He worked with a priest from the Nichiren sect to feed, clothe and educate street kids, but money was always a problem.  He was successful at raising needed funds from wealthy, titled friends and went on to operate Japan’s first juvenile detention center for 27 years.  He started with an abandoned temple in Asakusa as a dormitory and as the center grew he leased land and buildings in prime locations through the imperial household agency and titleholders.  The organization got too big for Takase-san to handle and he negotiated its transfer to abbot Sano of the Nichiren sect.  The abbot passed away soon after and his successor was less than enthusiastic about project.  Eventually, the center was taken over by the government.

 

After this Mr. Takase spent his time studying swords and promoting their appreciation.  He wrote five or six books on swords.  He tried his hand at running a publishing business of his own and a landscaping company, but neither worked out.  He was publishing Token to Rekishi, the NTHK journal that we know today.  In the third year of publication the readers of his magazine asked him to start a sword study group.  At the time there was an existing sword society, but it was only open to wealthy, titled individuals.  Mr. Takase’s group would be the first organization that was open to anyone with an interest in sword study.  The group did not have a kantei-kai, but rather did extensive tameshigiri on rice straw bundles to evaluate what made the best sword. These tameshigiri demonstrations were held all over the country spreading the popularity of test cutting. Supplying the wara (tatami targets) and other things became an expensive exercise so this aspect of the societies activities eventually faded.  Mr. Takase was in poor health in his final years and passed away on November 17th, 1922 at the age of 70.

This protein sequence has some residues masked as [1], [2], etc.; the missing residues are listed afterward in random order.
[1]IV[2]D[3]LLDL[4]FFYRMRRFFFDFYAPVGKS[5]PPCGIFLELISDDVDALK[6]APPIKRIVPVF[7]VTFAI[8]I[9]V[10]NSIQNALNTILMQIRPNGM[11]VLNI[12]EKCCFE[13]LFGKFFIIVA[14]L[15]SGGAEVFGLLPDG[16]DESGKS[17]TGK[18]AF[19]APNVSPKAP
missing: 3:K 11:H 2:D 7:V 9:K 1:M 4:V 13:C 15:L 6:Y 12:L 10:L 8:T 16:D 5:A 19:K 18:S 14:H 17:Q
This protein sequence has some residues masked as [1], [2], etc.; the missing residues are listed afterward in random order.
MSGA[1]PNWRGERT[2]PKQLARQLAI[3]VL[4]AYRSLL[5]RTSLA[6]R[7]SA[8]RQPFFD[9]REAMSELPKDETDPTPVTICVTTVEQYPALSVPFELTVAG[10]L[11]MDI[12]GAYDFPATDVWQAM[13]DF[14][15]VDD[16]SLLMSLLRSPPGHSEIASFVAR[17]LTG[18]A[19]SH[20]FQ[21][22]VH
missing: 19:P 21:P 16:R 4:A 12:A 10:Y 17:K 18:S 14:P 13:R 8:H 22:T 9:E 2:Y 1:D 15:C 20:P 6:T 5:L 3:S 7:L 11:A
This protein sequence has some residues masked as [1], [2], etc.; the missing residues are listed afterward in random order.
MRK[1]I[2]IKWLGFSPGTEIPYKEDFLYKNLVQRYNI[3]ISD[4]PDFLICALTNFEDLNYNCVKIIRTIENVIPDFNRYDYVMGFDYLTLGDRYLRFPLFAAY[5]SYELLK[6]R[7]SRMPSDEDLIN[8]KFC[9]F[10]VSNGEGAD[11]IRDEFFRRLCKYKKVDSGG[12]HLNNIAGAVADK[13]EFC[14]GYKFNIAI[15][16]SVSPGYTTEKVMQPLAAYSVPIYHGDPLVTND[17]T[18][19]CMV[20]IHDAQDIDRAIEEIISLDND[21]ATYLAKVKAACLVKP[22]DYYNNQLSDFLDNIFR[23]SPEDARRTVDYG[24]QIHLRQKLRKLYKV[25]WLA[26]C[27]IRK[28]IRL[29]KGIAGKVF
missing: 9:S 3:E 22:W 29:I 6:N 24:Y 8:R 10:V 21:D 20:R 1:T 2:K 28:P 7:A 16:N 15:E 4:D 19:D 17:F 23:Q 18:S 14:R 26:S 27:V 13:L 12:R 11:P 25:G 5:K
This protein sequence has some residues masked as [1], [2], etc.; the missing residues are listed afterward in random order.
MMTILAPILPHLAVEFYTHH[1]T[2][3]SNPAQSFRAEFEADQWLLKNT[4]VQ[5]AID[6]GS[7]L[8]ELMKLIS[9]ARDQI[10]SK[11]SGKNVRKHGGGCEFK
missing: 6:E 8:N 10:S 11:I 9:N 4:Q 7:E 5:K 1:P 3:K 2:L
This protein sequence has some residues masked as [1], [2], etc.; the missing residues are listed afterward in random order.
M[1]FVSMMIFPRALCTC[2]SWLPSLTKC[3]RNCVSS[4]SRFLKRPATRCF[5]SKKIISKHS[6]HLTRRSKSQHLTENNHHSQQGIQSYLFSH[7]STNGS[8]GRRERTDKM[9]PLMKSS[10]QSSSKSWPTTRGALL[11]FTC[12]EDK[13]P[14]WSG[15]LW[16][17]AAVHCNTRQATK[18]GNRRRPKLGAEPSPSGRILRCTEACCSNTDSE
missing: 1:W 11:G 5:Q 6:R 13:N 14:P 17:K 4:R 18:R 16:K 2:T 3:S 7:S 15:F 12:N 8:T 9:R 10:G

Fukunaga-sensei presented to the Nihon Token Hozon Kai a portrait of Takase sensei along with an image of an interesting sayagaki. It was for a Go Yoshihiro sword known as the Haruzame Go or “spring rain” Go, it carries a kinzogan mei giving this name. The sayagaki states Uko Shokei (possession of Uko) and explains that this sword was also known as the “Aoki Go” from the Aoki family of Saitama (then Count), who received this sword from the second Tokugawa Shogun. Takase sensei bought this sword from the Aoki family in 1921 or 1922. He had it polished but didn’t like the polish so had it polished again just six months later! All this is noted on the saya! Fukunaga Sensei believes this sword now resides in San Francisco.

 

After Mr. Takase’s passing, the sword study group was carried on by Mr. Kondo.  Kondo-san knew Mr. Takase from Mito and worked with him at the juvenile center.  Mr. Kondo was not formally schooled, but studied diligently and was something of a protégé of Takase. He later became a licensed antiques dealer.  Fukunaga-sensei joined the NTHK in 1937 and worked with Yoshikawa-sensei on Kondo-san’s book, although neither was given author credit.  Yoshikawa-sensei gave the sword explanations at the meetings of the society and when Mr. Kondo died without an heir, it was natural for Yoshikawa-sensei to take over as the head of the organization.  Fortunately Mr. Yoshikawa has left us a qualified heir to continue the NTHK.